The Santa Maria Bonita School District will initiate a return to in-person learning through a hybrid model in mid-April, with all grades expected to be back partially on campus by mid-May.

In a unanimous vote Wednesday, the Board of Education set a specific target date for in-person learning for students in grades K-8. Prior to the vote, school officials said a return to campus would be based on local COVID-19 case rates but did not specify a date range.

"We’ve really been intentional about moving with an abundance of caution. We are a little behind other districts in bringing kids back for that reason; we’ve really been thoughtful about how we’d do this and ensuring that all the health and safety procedures were in place," Assistant Superintendent of Instructional Services Melissa Dutra said. 

Under the district's plan, teachers will be required to return to campus on March 29 to begin training for the hybrid model. On April 19, the week following spring break, kindergartners and first graders will begin learning on campus twice a week, followed by other grades over the subsequent weeks, Dutra said.

Officials said they expect most, if not all, district staff interested in a COVID-19 vaccine to receive at least one dose by the end of March, a projected timeline also shared by the Santa Barbara County Office of Education. 

Thus far, around 100 employees have been vaccinated at Lompoc Valley Medical Center via appointments provided through the district, with more employees scheduled to be vaccinated at Marian Regional Medical Center this weekend. 

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Appointments also are available to educators and school staff through local pharmacies but are not provided directly through the district.

While the question of whether teachers will be vaccinated now has an answer, to the relief of staff, other reopening logistics remain unknown. 

At this time, district officials still are developing plans for the safe transportation to thousands of students to schools on city buses. As a result, the process for morning drop-off, temperature checks of students and managing traffic have yet to be determined.  

"There are some things we don’t have answers to yet because it will depend on busing," Dutra said.

Much of the ground-level planning, including implementation of lunch and recess schedules, simultaneous teaching of on-campus and Zoom learners, and social distancing will be determined by the district's 21 individual schools.

"The application at school sites is what’s really important," said Superintendent Luke Ontiveros, adding that he has been in discussion with district principals about this process.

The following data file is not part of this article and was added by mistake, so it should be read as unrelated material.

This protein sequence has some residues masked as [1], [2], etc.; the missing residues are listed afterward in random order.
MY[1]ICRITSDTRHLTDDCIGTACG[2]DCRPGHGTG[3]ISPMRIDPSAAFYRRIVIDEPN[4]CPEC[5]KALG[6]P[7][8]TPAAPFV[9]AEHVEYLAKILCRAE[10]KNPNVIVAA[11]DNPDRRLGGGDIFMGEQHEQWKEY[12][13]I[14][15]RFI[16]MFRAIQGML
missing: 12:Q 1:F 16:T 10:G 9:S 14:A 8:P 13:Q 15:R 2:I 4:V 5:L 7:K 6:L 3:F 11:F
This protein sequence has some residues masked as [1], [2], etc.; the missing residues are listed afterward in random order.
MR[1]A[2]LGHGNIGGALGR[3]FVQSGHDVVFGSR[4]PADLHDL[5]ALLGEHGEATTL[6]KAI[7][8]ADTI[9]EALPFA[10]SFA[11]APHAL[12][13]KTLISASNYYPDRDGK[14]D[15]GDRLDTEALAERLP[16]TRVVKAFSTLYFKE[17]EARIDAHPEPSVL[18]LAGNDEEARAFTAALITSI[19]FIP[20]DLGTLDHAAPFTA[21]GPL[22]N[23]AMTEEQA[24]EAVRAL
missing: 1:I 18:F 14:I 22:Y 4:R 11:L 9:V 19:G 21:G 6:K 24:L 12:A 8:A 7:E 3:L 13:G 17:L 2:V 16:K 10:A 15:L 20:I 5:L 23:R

Despite a focus on local schools driving solutions, some staff members say they need a clearer picture of the day-to-day operations in a hybrid model before deciding on a reopening date. 

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Teacher, union concerns

Jose Rodriguez, an eighth grade U.S. History teacher at El Camino Junior High School, said he is eager to have his students back in the classroom but only once solid plans are in place.

Despite the district's approval of a widespread learning plan, Rodriguez said logistics seem far from solid at this point. 

"I want to know, what [personal protective equipment] will the district provide us? Who is gonna be responsible for cleaning the room? Am I gonna do it?" Rodriguez said. 

With a lack of specifics, he said he worries about potentially bringing illness home to his family.  

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Like many teachers during the pandemic, eighth grade teacher history Jose Rodriguez has purchased his own equipment and added a bit of production quality to his Zoom classes with a professional microphone and a key light. 

Santa Maria Elementary Educators Association president Jose Segura said he is pushing for teachers to be more involved in developing plans for the day-to-day process of hybrid learning, such as the logistics of "simulcast" learning to both virtual and in-person learners.

According to Segura, the district declined in February to negotiate the exact terms of in-person learning outlined in the state's recent education Assembly Bill. Segura characterized the action as the district "walking away from the negotiating table," which Superintendent Ontiveros refuted.

"This is the first time our district has simply refused to bargain something, and something super important. We want to make sure our teachers understand what the working conditions are supposed to be like," said Segura, adding that the association is prepared to demand negotiations if no changes are made.

According to Ontiveros, the plan approved Wednesday by the board follows all guidelines outlined in the bill, and the district is not required to establish a separate contract when individual school sites can develop their own plans.

"We are not obligated under [the bill] to negotiate those terms," he said. 

Ontiveros and Segura both agreed that other negotiations, such as discussions about the association's now-expired general contract, are continuing without issue. 

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Santa Maria City Reporter

Originally from the Pacific Northwest, Laura Place covers city government, policy and elections in Santa Maria and Santa Barbara County. Follow her on Twitter @itslaurasplace

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